Take a walk around Sangre Grande Hospital and you will be pleased to see bunches of neatly trimmed Duranta erecta shrubs. The trees are made up of yellow berries and purple flowers.
They are aesthetically pleasing to the eyes of visitors to the hospital. Orchid-like flowers may be light blue to light purple in color. Some plants develop loads of yellow, ball-shaped drupes. Common names are golden dewdrop, pigeon berry, and skyflower.
Description of Duranta erecta
The plant is a sprawling, sometimes vine-like tender evergreen shrub or small tree. It can get up to 18 ft (5.5 m) tall and just as wide. It usually forms a multi-stemmed clump with branches that droop and trail.
The ovate leaves are 1-3 in (2.5-7.6 cm) long and arranged on the stem in pairs opposite each other, or in whorls of three. Some bushes are quite spiny, and some have no spines at all. The showy flowers bloom almost all year long in terminal or lateral clusters (racemes, actually) up to 6 in (15.2 cm) long. Source: www.floridata.com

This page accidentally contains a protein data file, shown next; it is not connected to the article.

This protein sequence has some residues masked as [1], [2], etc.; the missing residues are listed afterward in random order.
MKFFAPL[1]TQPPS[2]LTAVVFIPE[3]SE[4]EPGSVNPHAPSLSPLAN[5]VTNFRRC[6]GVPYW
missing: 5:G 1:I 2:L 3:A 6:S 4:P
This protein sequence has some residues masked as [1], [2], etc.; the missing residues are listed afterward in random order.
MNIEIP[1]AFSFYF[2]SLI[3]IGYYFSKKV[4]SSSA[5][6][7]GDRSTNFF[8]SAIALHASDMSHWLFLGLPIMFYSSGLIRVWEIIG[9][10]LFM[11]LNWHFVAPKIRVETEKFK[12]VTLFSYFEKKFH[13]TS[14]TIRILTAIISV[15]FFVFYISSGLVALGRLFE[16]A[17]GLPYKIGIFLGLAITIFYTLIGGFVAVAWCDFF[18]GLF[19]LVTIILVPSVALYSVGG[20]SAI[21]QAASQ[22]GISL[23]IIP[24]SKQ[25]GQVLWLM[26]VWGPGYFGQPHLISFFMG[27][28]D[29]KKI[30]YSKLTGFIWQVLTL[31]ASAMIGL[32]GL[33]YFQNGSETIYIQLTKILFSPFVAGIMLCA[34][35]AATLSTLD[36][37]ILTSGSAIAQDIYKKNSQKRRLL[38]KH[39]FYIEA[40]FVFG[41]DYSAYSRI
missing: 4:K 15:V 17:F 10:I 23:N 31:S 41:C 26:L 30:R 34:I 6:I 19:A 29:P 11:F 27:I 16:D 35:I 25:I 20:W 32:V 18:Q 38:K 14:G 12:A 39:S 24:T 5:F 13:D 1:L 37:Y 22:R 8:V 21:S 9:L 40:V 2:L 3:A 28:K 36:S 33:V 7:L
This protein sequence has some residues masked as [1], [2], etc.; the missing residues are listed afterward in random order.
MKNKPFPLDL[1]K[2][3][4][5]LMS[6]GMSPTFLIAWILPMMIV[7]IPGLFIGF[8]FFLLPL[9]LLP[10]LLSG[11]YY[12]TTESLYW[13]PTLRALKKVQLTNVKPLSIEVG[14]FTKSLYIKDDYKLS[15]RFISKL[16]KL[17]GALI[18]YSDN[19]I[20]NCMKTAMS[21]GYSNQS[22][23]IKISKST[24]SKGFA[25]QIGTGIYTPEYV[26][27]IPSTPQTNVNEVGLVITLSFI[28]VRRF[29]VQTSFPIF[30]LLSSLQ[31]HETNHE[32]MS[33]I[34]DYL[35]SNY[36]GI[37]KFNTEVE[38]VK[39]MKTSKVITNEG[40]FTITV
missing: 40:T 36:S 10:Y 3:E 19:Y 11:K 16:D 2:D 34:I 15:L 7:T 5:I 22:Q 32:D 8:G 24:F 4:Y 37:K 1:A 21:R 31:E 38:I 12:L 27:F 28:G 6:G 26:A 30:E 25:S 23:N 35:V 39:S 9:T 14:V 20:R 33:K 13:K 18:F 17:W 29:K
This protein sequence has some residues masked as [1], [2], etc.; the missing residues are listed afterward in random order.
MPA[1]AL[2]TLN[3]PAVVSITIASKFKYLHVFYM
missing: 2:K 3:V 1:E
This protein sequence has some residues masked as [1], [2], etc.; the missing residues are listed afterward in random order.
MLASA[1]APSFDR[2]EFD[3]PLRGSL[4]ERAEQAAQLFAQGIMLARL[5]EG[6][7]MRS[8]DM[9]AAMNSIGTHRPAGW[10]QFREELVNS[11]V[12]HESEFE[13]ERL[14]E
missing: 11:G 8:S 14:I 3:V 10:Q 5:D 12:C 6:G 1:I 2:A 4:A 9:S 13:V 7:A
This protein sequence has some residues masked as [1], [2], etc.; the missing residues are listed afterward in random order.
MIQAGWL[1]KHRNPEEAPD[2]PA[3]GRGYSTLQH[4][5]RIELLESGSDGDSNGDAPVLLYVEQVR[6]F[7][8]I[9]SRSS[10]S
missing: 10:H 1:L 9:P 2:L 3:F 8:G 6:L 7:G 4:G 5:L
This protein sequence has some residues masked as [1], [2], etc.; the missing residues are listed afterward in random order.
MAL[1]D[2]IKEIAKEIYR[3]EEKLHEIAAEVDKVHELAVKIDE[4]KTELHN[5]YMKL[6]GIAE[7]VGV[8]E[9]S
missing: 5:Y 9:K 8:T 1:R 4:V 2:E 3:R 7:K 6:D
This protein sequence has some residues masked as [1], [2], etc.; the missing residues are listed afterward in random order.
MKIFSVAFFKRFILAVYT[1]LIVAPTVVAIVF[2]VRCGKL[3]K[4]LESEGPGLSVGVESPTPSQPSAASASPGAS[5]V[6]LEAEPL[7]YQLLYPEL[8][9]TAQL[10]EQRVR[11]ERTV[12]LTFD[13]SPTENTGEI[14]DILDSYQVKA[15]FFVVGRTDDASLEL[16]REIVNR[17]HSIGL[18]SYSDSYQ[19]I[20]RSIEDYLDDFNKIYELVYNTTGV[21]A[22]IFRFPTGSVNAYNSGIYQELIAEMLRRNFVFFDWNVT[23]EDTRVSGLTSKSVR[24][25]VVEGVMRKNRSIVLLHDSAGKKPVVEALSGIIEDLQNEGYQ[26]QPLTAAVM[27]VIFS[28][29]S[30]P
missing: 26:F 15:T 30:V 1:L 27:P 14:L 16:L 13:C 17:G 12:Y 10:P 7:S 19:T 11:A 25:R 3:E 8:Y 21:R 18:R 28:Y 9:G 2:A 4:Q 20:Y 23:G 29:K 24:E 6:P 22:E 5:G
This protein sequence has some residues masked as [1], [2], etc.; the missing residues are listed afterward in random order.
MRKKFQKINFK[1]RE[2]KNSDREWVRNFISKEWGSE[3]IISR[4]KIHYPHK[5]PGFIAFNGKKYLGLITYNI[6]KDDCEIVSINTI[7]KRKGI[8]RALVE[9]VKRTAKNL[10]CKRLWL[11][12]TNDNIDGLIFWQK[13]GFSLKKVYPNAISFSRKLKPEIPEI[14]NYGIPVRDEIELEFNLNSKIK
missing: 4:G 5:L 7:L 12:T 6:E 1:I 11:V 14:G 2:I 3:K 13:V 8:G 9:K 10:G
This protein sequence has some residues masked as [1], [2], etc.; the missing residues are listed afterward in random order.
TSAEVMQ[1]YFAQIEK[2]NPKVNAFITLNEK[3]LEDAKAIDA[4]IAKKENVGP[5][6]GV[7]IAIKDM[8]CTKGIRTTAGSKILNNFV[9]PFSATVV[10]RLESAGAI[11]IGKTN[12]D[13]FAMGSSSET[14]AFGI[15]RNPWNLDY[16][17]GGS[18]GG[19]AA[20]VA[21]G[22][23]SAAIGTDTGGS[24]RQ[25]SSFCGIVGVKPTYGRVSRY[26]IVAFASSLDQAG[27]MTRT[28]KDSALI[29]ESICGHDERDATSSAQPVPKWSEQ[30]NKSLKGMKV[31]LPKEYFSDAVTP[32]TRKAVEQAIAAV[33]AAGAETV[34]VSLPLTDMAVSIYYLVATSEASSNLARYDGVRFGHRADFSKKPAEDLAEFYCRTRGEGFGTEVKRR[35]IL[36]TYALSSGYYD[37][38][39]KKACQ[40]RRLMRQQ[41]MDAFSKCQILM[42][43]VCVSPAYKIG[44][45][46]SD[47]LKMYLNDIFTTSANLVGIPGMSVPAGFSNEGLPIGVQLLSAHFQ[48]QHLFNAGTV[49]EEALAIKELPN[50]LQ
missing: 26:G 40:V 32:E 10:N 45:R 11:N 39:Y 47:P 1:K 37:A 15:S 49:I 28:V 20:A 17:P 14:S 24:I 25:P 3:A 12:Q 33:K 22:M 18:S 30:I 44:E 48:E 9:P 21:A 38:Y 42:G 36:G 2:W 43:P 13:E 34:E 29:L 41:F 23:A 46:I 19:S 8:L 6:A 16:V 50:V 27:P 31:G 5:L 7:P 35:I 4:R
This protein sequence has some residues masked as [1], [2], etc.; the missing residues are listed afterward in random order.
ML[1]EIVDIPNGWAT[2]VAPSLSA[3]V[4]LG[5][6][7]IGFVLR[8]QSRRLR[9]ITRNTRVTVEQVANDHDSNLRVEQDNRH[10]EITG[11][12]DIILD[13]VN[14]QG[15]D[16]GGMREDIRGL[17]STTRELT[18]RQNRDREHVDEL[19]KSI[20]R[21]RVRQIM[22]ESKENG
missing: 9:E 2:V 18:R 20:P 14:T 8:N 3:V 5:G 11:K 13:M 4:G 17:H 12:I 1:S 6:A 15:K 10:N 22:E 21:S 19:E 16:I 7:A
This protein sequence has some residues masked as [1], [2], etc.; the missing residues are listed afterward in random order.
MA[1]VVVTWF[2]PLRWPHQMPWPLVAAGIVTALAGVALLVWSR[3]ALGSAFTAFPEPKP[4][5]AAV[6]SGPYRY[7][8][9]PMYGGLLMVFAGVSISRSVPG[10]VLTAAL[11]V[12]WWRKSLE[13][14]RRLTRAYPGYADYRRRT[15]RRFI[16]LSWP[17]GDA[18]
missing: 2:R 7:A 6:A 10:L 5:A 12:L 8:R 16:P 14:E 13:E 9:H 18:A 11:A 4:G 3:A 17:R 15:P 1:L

The pretty dangerous Duranta erecta plant
If you think the Duranta erecta looks delicious like edible berries or grapes, guess again. The leaves and berries of this plant are toxic and are confirmed to have killed children, dogs and cats. Birds may also be at risk. This is based on evidence of the plant being the likely cause of death of a number of captive parrots and finches. However, songbirds eat the fruit without ill effects.
Symptoms of poisoning include upset stomach, drowsiness, nausea, fever, vomiting and convulsions.
Branches of Duranta erecta have 2 cm long spines all the way along them. They can easily pierce or scratch skin. They are tough enough to even puncture through gardening gloves. Duranta erecta has also been reported to cause dermatitis just from being handled.
Duranta erecta invasive in parts of the world
Duranta erecta is widely cultivated as an ornamental plant in tropical and subtropical gardens throughout the world, and has become naturalized in many places. It is considered an invasive species in Australia, China, South Africa and on several Pacific Islands.
January 2017 www.sweettntmagazine.com
Outdoor learning for the family
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